Even though the British were expected to arrive at the White House any minute, Jennings wrote, it took them several hours.
“In the meantime, a rabble, taking advantage of the confusion, ran all over the White House, and stole lots of silver and whatever they could lay their hands on,” Jennings wrote.
By sundown, the British had still not made it to the White House. Jennings said he walked to the Georgetown ferry, where James Madison and his bodyguard waited for a boat.
“Just then we came up with Mr. Madison and his friends, who had been wandering about for some hours, consulting what to do,” Jennings recalled. “I walked on to a Methodist minister’s, and in the evening, while he was at prayer, I heard a tremendous explosion, and, rushing out, saw that the public buildings, navy yard, ropewalks, &c., were on fire.”
The British had arrived, capturing the undefended city and burning the U.S. Capitol, setting a blaze so intense that it melted the skylights and many stone sculptures, including the marble statue of Liberty by Giuseppe Franzoni.
Then the British marched to the White House.
“When the British did arrive, they ate up the very dinner, and drank the wines, &c., that I had prepared for the President’s party,” Jennings wrote.
Then the British burned the White House. When they departed Washington the next day, they left behind a swath of destruction.
Jennings remained with James Madison until the former president’s death in 1836 at Montpelier. In 1849, according to the White House Historical Association, Dolley Madison sold Jennings for $200 to Pollard Webb, an insurance agent. A few months later, Daniel Webster, a senator from Massachusetts, bought Jennings for $120, with the arrangement that Jennings would be able to buy his own freedom for $8 a month.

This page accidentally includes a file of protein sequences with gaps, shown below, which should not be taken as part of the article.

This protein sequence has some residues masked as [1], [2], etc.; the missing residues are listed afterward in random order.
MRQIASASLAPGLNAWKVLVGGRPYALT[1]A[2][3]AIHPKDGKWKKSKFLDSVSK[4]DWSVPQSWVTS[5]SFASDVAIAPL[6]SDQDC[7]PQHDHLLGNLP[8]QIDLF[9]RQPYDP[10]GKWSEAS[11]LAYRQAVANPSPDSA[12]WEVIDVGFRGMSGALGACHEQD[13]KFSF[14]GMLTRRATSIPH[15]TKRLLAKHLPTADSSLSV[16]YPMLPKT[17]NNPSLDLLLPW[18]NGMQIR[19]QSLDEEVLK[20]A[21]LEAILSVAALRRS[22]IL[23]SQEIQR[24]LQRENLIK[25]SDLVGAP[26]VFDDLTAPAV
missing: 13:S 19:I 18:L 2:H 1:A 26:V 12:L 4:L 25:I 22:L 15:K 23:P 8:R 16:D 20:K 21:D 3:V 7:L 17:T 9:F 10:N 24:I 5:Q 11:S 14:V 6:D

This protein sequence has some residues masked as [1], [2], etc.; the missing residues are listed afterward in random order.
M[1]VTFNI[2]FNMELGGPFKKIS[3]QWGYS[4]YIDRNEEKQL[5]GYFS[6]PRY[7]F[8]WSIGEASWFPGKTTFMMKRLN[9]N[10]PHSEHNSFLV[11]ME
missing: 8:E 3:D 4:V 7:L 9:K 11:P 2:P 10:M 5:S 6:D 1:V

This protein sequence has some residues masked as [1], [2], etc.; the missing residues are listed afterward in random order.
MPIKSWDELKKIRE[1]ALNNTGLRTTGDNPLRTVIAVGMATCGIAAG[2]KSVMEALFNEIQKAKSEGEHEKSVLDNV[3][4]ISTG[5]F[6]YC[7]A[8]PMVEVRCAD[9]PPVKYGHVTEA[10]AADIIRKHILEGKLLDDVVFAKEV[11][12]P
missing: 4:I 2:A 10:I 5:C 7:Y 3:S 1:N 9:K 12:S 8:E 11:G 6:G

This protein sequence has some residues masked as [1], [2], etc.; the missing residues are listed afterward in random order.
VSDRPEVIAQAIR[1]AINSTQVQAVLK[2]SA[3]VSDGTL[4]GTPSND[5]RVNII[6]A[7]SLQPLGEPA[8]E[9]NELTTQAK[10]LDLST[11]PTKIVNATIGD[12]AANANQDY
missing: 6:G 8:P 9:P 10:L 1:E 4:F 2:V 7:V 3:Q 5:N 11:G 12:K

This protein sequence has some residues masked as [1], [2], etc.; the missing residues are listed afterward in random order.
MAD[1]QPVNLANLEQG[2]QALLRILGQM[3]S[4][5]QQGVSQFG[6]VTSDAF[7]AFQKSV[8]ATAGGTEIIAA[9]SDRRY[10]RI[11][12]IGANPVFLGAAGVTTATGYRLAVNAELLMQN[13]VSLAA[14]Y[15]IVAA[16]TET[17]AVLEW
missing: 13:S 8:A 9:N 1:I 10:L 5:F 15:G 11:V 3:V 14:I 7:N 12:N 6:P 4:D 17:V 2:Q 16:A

Jennings did quite well for himself as a free black man living in Washington.
“Jennings firmly established himself and his family in Washington’s free black community, which was at that time three times as large as its enslaved community,” Montpelier’s account says. “He began working at the Pension Office as a ‘laborer’ (a term that encompassed many clerk-like duties).”
In 1853, he bought a house on L Street, where he lived with his third wife, Amelia Dorsey.
In the meantime, Dolley Madison fell into dire poverty. It was Jennings, who died in 1874 at the age of 75, who would help her out financially.
“In the last years of her life, before Congress purchased her husband’s papers, she was in a state of absolute poverty, and I think sometimes suffered for the necessaries of life,” Jennings wrote. “While I was a servant to Mr. Webster, he often sent me to her with a market-basket full of provisions, and told me whenever I saw anything in the house that I thought she was in need of, to take it to her. I often did this, and occasionally gave her small sums from my own pocket, though I had years before bought my freedom of her.”